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Everyone can now virtually visit Quttinirpaaq National Park in Nunavut thanks to Google Street View

Google Street View has gone the most north ever — to Quttinirpaaq National Park in Nunavut. And it's taken every one along for the ride.

With treks along the ocean shoreline and climbs up to lofty ridges, the resulting imagery is spectacular — a digital reflection of one of the world’s most rural locations. Canada’s Arctic is one of the most incredible and remote places on earth. We’re proud to be able to show the world this spectacular landscape and share a part of Canadian culture few people have ever seen.

Featuring wilderness and isolation at its most extreme, Quttinirpaaq (pronounced 'koo-tin-ir-pa-ak'), as the Inuktitut (the local Indigenous language) name suggests, really is the 'top of the world.' Located at the northern tip of Ellesmere Island in the High Arctic, it is a vast landscape that offers thrilling adventure to those who are fortunate enough to explore it.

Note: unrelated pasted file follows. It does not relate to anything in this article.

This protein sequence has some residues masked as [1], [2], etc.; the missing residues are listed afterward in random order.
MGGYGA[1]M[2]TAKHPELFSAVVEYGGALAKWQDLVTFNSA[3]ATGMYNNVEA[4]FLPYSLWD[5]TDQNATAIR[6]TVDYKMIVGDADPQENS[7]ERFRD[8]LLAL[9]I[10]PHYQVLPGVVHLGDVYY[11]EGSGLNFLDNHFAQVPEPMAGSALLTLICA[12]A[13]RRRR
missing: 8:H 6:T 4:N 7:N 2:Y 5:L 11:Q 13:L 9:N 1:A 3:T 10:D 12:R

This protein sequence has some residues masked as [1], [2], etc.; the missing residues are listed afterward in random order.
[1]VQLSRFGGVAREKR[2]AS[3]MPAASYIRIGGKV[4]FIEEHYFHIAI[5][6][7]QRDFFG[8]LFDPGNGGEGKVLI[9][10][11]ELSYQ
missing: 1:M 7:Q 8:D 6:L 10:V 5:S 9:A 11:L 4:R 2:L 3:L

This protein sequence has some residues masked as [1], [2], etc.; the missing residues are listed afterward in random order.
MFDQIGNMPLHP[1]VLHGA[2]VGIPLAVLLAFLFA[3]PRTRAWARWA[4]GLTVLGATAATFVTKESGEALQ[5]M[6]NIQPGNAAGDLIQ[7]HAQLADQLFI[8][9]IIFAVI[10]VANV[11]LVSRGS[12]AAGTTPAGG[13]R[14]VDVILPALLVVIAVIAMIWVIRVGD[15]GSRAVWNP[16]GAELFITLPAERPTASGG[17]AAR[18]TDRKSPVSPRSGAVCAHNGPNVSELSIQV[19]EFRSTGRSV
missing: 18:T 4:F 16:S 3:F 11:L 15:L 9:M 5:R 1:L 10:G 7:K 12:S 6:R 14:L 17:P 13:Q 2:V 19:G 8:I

Ancient indigenous people have a long history on Ellesmere Island, starting with the arrival of the Paleo-Eskimos about 4500 years ago. Archaeological sites give testimony to the resiliency of these peoples and their ability to survive in this extreme northern climate. In Resolute Bay there’s a campsite captured on Street View.

Bringing Street View to remote places like Quttinirpaaq brings Google Street view closer to the ultimate goal of creating the world’s most comprehensive, accurate and usable map. This project is part of an ongoing quest to build the perfect map; to create a digital mirror of the real world and provide users with a realistic/immersive experience on the web.

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